I can honestly say that as a solo female cyclist, I had a few safety concerns before starting my trip, as the route is really remote in some places.
But never once did I feel threatened. In 1350km, only once did someone pull over and that was to offer me an apple and some water – that is one of my favourite memories from my entire trip!
I only met one other person who was cycling the EV 13 on my whole trip, and she was also a solo female cyclist. She was in her 70s and said she also felt safe.
Having said that, ensure you have a mobile phone and a SIM card, in case you need to call for help. The emergency number for Finland, is 112, as it is for all of the European Union.
Here is a guide to calling 112 in Finland. Note: I only cycled the EV 13 in Finland, I cannot comment on how safe it is to cycle the EV 13 route as a solo female in other countries.
How are the road conditions of the EV 13 in Finland?
The roads are in excellent condition. You have the option of taking cycling paths for parts of the southern route, and then you’ll be primarily cycling on secondary roads or highways.
Drivers are almost always courteous and move over whenever they can. The only two sections of road that I did not feel comfortable on was highway 6 between Savonlinna and Kittee.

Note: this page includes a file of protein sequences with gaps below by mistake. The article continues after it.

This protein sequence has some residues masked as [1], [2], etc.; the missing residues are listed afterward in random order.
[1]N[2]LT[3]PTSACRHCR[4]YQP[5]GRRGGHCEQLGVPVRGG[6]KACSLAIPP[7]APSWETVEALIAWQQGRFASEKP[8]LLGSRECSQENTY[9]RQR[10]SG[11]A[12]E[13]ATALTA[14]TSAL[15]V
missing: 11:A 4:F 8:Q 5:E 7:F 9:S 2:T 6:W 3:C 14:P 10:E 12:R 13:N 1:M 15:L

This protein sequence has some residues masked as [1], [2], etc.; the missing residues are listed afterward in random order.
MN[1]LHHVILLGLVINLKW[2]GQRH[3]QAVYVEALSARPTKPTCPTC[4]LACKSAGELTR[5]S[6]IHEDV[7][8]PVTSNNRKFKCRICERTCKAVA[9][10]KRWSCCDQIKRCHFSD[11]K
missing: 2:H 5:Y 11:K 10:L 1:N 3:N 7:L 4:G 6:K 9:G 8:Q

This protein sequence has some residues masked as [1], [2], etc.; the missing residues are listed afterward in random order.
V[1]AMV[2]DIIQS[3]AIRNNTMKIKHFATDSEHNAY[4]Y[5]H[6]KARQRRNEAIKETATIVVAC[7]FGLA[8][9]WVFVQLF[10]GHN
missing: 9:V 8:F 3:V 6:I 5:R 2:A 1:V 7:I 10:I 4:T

It has very narrow shoulders and was really busy. Fortunately, it’s a short section. I would recommend doing this section early in the morning, or later in the evening when it’s less busy if possible.
I was also rather weary cycling also between Saariselka and Inari, but this was in part due to the strong winds and me suffering from Handlebar palsy which left me unable to control my bike as well as I would have liked.
Under other conditions, I believe I would have felt fine with this section.
What is the terrain like?
As I mentioned, the road conditions are great! I had previously been to Finland three times and thought it was all flat, but boy was I wrong. Eastern Finland and Lapland?
Not nearly as flat as I thought they were! I’m not talking about huge hills – the highest fell (hill) in Finland is Halti at an elevation of 1324m – and not on the Iron Curtain route.